gifts, or greeting cards. Bring calendar pictures and preferred type white glue or decorative scissors or paper punches. Landis Arboretum, 174 Lape Road, Esperance. 518-875-6935 NOVEMBER 6, 13, 20, 27; SUNDAY MOVIE New York Power Authority Visitors Center, 1378 St. Rte. 30, North Blenheim. 800-724-0309. November 6; 2PM: Talk by Albert Fulton - “Native American Land-Use and Environmental History in Iroquoia: New Insights from Historical, Archaeological, and Geological Evidence” Iroquois Museum, 324 Caverns Road, Howes Cave. info@iroquoismuseum.org (518) 296-8949 www.iroquoismuseum.org NOVEMBER 9; 7:30pm: IT’S A HARD LIFE. IT’S A GOOD LIFE. Meta Watts will discuss her book about farmin life in Schoharie – inteview with twelve farming families around Schoharie County that discuss hardships and joys of farming. Calisle Town Hall, 541 Crommie Rd, Carlisle. NOVEMBER 11; 5:30-7:30pm: LANDSI ARBORETUM WINE TASTING. New York’s finest wines and hors d’oeuvres. Learn the craft of wine making from vintners. Fee. Grapevine Farms, 2373 Rte. 7, Cobleskill. 875-6935 or email info@landisarboretum.org NOVEMBER 12, 13; 10am - 4pm: HOLDIDAY MARKET AND CRAFT SHOW. Sunnycrest Orchards, 7869 St. Rte. 10, Sharon Springs. NOVEMBER 18-20; 40TH ANNUAL HOLIDAY CRAFT SHOW. Two floors of holiday decorated rooms and a Country Kitchen. Fri 10am - 7pm, Sat 9am7pm, Sun 9am-4pm. Free. Depot Lane Museum Complex, Schoharie. NOVEMBER 26; 9am - noon: DECORATING WITH NATIVE GREENERY. Learn the secrets of creating holiday decorations using native greenery. Fee includes greenery, ribbon and decorations; birng any additional decorative elements your would like. The Farm House, George Landis Arboretum, 174 Lape Road, Esperance. 875-6935 DECEMBER 1 - 21; FESTIVAL OF TREES. New York Power Authority Visitors Center, 1378 St. Rte. 30, North Blenheim. 800-724-0309. DECEMBER 2; 3pm: CHRISTMAS TIME IN SCHOHARIE. Craft show elementary school, shops along Main St open late, visit with Santa at Lasell Hall, enjoy music at the library and more. Village of Schoharie, various streets, Schoharie. DECEMBER 3; 5pm: CHRISTMAS PARADE AND TREE LIGHTING. Businesses, organizations, families and friends parade to Centre Park for tree lighting festivities. Santa leads up main street to firehouse for activities. Downtown Cobleskill - Centre Park. DECEMBER 3-4; 7pm: DEPOT LANE SINGERS HOLIDAY CONCERT. Schoharie Central School. DECEMBER 3; 10am: HISTORY OF THE FRASIE FAMILY. Dandy Lory and Lance Frasier will speak about Frasier Gore of land betwene four Patents in Richmondville and the Frasier family past and present. Richmondville Municipal Building, 340 Main St., Richmondville. DECEMBER 9; 5:30 - 8:30pm MIRACLE ON MAIN STREET. Stroll through Middleburgh and enjoy the celebration of holiday season in a small country town. Middleburgh. DECEMBER 9-11; VICTORIAN HOLIDAY. Activities include kissing beneath the mistletoe, Santa Claus or St. Nick, exchanging gifts, caroling, all traditions embraced by the Victorian Era. Fri 6pm, All day Sat and Sun. Sharon Springs Central School and Main St., Sharon Springs. DECEMBER 10; noon - 2pm: PHOTOS WITH SANTA New York Power Authority Visitors Center, 1378 St. Rte. 30, North Blenheim. 800-724-0309. DECEMBER 17; HOLIDAY MOVIE New York Power Authority Visitors Center, 1378 St. Rte. 30, North Blenheim. 800-724-0309. MUSEUMS AND OTHER ATTRACTIONS CAVE HOUSE MUSEUM 136 Blowing Rock Road, Howes Cave NY 12092 518-296-8800 THE GILBOA MUSEUM AND FOSSILS Stryker Road (Off Route 990V) kwyckoff@dmcom.net 607-588-9413 Howe Caverns 255 Discovery Drive, Howes Cave , NY 12092. 518-296-8900 OPEN ALL YEAR! (9am-6pm daily w/extended hours of 8am to 8pm July 1-Labor Day). Iroquois Indian Museum Large collection contemporary Iroquois art & craftwork. PO Box 7, 324 Caverns Road, Howes Cave, NY 12092. 518-296-8949. Landis Arboretum Educational, nonprofit public gardens teaching natural history, botany and horticulture. PO Box 186, 174 Lape Road, Esperance, NY 12066. 518-875-6935 Lansing Manor Museum Part of the Blenheim Patent. 1819 Fedreal style manor house. 1378 State Rte 30, North Blenheim , NY 12131. 518-827-6121 New York Power Authority Public utility; operates visitor center and Lansing Manor Museum. PO Box 898, 1378 State Route 30, North Blenheim , NY 12131. 518-827-6121 OLD STONE FORT MUSEUM 145 Fort Road, Schoharie NY 12157 518-295-7192. Schoharie Colonial Heritage Assoc. Operates Depot Lane Center, Schoharie Valley Railroad Museum, and Palatine House. PO Box 554, 143 Depot Lane, Schoharie , NY 12157. 518-295-7505. Schoharie Valley Railroad Museum Depot Lane, Schoharie, NY 12157. 518-295-7505 . Secret Caverns PO Box 88, 671 Caverns Road, Howes Cave, NY 518-296-8558 Sullivan County Visitors Association 100 Sullivan Avenue • PO Box 248 Ferndale, NY 12734 845-747-4449 www.scva.net THRU OCTOBER 29; KIT JONES PHOTOGRAPHY. Sponsored and presented by Delaware Valley Arts Alliance. Free. Tues – Sat 10am – 5pm. Alliance Gallery, Delaware Arts Center, 37 Mian St., Narrowsburg. 845-252-7576 OCTOBER 8: 1 - 5PM: CRAFT BEER FESTIVAL. In addition to the wide variety of the region’s best locally made beer and wine, specialty food and unique craft vendors, set against a backdrop of live music and the beauty of the Sullivan County Catskills ablaze in the height of fall color. More than twenty-five regional wineries from around the Hudson Valley and Finger Lakes regions. The day will also feature performances by Dan Brother Band and Jenna Esposito. General admission includes unlimited sampling and a complimentary wine tasting glass. Designated driver tickets available and include admission to the festival and to The Museum at Bethel Woods. Bethel Woods, 200 Hurd Road, Bethel. 866781-2922 info@bethelwoodscenter.org www.bethelwoodscenter.org OCTOBER 8 & 9; CALLICOON ARTWALK 2016, showcasing vibrant local artists in the picturesque hamlet of Callicoon on the Delaware, will present their work throughout the town. Along with video projections and outdoor art installations, Main Street merchants will also stay open into the evening, with maps available highlighting all exhibits and events featured in local shops, restaurants, and galleries. Saturday only- Art in the park highlights, Thrown pottery demonstration and participation, Custom canoe artisans showcasing their craft, Henna body painting, Face painting for children of all ages, Plein Air (outdoor landscape) painting, Interactive Callicoon community collage for children. “What makes a Village” interactive build a village project Saturday/Sunday Art around town, Video and Art Installations throughout town, Student art show at community center, Art blocks created by local artists exhibited throughout town for silent auction to fund future ARTWALK art supplies, Exhibiting art is for sale. Saturday – 12:00 to 8:00 Sunday – 12:00 to 5:00. For details and more information e-mail: alexis@ sirocdesign.com or call Alexis Siroc at (845) 887-5147. OCTOBER 14; 6pm: JEFF BANK 2017 CALENDAR RECEPTION. Jeff Bank and Catskill Ar Society (CAS) held eighth annual photo contest, Four Seasons of Nature & Landscapes in Sullivan County. Photographes will beon hand for our debut receiption. Refreshments. Catskill Arts Society, 48 Main St, Livingston Manor 845-436-4227 OCTOBER 14, 15, 22, 23, 28 & 29; “HAUNTED THEATRE TOURS” Last year’s “Haunted Theatre Tours” were such a hit with all who experienced the scary fun of exploring the dark corners of the Rivoli during the Halloween season that we’ve decided to do it again! If you missed it last year, don’t make the same mistake again this October. We’ll be pulling out all the stops to frighten and delight you! You’ve never seen the Rivoli like this! RIVOLI THEATRE, 5243 Main St., South Fallsburg. (845) 436-5336 www.scdw.net OCTOBER 15; 8pm: JARROD SPECTOR & KELLI BARRETT: “FUNNY HOW IT HAPPENS” Tony nominated Jarrod Spector and wife Kelli Barett celebrate the iconic Broadway shows they’ve starred in. Concert features pop favorites and iconic songs from Broadway musicals. Bethel Woods Center for the Arts, 200 Hurd Rd, Bethel. 866-781-2922 OCTOBER 15; 7pm: MUSIC NIGHT AT THE PPC. Spirit Depot and Tony Penn. Phillipsport Community Center, 657 Red Hill Rd, Phillipsport. 845-210-4764. OCTOBER 15; 6pm: ROAST BEEF DINNER. Jeffersonvill Firehouse, 4903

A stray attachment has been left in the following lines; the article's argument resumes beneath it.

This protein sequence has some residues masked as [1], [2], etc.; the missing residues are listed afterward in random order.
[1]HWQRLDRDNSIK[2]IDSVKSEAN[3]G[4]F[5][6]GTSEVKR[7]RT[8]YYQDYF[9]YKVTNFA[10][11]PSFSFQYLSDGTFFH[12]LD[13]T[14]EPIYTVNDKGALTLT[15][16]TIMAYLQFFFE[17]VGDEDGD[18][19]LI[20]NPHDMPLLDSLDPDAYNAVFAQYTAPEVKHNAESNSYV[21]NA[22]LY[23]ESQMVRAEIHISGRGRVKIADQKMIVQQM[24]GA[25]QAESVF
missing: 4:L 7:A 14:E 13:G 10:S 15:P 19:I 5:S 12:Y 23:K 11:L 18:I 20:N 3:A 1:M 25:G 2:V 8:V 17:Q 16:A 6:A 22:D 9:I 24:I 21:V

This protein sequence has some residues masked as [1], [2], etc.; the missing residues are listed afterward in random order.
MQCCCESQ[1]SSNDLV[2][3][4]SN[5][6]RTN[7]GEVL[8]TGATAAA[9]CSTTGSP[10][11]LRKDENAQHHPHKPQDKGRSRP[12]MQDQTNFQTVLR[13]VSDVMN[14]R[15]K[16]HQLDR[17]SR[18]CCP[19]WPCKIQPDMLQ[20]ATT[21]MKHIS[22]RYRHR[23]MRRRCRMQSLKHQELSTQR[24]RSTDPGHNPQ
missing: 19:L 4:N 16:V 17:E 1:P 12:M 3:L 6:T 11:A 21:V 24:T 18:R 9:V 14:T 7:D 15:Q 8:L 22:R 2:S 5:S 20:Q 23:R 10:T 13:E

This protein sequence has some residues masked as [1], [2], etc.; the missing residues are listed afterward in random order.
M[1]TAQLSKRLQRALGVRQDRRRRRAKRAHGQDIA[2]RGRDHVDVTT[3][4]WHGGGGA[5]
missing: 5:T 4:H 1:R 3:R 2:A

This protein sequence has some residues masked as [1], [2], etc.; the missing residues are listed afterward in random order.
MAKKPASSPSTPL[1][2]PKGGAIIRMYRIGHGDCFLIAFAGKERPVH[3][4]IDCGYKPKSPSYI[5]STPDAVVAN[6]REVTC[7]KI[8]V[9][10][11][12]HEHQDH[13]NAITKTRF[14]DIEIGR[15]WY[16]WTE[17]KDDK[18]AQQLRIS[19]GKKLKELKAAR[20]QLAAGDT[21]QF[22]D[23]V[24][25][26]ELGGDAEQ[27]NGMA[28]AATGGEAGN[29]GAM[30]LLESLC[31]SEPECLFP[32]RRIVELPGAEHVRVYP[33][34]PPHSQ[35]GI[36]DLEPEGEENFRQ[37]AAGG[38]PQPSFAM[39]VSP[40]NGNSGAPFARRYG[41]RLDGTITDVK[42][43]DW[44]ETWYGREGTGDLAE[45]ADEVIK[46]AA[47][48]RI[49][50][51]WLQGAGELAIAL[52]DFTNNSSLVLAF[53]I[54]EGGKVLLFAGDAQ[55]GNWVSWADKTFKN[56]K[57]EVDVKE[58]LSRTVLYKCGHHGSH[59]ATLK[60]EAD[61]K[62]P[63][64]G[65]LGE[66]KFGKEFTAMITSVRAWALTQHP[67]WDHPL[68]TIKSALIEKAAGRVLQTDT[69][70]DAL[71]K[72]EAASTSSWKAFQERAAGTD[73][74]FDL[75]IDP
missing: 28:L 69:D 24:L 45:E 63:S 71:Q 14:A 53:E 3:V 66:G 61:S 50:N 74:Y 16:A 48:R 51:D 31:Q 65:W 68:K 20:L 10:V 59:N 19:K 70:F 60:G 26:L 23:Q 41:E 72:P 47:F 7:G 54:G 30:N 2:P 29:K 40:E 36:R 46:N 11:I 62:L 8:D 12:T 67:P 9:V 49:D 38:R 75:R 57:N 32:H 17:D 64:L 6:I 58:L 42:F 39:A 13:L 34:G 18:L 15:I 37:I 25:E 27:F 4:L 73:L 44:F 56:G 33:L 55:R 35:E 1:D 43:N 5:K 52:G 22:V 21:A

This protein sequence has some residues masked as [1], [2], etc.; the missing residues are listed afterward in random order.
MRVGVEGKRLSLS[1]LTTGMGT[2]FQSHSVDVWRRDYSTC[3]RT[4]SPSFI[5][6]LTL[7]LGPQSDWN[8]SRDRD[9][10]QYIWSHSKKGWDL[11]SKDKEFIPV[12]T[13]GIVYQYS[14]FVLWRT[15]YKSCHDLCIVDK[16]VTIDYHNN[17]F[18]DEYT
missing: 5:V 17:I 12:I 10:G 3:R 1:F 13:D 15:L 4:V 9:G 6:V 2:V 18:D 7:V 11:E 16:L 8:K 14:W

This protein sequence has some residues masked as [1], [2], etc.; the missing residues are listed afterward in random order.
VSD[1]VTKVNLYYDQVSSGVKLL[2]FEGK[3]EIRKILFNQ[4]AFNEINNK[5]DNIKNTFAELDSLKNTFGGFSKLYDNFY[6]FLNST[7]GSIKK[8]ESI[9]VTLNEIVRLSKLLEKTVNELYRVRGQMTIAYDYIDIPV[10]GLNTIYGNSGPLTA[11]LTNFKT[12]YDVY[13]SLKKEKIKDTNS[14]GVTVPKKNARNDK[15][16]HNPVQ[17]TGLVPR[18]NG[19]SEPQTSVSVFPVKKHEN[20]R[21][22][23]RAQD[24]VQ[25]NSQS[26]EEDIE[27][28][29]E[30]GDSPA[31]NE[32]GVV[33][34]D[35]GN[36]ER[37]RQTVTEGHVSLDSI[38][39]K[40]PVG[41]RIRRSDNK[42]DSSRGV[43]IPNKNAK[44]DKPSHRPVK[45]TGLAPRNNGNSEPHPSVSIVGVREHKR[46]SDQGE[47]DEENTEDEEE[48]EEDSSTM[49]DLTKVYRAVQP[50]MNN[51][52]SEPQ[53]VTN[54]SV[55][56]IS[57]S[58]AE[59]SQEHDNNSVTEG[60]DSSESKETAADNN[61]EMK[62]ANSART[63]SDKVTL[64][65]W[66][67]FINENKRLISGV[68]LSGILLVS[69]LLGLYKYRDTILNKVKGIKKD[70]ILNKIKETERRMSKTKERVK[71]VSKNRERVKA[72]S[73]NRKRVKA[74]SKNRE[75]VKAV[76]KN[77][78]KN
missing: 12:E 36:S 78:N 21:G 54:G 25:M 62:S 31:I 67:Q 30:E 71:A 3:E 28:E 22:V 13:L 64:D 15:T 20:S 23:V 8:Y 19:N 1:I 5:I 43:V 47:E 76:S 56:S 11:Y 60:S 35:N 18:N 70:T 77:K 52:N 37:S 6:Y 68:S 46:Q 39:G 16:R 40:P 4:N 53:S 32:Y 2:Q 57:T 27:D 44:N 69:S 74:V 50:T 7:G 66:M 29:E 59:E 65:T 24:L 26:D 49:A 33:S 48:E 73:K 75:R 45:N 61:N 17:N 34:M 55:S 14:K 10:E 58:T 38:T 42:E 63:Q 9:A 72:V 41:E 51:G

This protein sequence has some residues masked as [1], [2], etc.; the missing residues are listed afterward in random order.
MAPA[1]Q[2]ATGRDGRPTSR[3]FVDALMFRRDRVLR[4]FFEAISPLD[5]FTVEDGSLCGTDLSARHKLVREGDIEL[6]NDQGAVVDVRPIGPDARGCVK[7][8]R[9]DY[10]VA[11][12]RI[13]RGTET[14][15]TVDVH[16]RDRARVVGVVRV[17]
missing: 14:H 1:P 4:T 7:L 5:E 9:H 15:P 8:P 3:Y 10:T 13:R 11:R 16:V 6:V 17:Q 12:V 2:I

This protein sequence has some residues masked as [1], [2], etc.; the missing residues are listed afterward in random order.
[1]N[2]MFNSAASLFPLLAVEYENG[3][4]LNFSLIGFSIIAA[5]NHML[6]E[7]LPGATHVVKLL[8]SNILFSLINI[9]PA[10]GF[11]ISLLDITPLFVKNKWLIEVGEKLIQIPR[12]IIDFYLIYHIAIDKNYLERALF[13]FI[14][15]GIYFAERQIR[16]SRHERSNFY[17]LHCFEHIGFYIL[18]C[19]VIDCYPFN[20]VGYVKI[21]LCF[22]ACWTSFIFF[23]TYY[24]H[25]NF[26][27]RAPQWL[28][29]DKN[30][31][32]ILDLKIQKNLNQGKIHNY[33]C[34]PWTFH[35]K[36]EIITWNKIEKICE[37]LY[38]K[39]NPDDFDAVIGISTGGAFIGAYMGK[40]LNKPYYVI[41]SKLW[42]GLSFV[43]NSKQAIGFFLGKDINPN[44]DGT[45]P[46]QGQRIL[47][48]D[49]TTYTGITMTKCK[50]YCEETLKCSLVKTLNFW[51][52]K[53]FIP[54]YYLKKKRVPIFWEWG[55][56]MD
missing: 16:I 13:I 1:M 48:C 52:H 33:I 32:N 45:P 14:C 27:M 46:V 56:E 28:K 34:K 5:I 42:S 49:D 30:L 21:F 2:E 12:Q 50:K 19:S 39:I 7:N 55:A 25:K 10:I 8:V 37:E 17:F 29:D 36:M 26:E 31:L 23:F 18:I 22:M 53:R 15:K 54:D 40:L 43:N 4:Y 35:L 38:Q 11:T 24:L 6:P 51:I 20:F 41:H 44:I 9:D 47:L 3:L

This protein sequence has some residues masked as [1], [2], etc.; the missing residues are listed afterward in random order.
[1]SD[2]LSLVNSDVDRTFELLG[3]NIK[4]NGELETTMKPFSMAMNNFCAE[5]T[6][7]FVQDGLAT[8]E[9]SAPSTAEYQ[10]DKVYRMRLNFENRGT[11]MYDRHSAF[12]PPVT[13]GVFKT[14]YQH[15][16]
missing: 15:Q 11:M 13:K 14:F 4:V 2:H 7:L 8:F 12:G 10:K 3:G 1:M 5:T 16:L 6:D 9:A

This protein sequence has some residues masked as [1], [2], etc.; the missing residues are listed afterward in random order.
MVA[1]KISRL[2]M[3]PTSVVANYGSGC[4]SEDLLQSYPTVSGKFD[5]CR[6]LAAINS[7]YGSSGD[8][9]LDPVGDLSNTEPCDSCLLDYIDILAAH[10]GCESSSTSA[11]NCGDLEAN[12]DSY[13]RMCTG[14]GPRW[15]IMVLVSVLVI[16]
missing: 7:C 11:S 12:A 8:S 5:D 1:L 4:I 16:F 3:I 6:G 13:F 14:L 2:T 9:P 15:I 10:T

gifts, or greeting cards. Bring calendar pictures and preferred type white glue or decorative scissors or paper punches. L...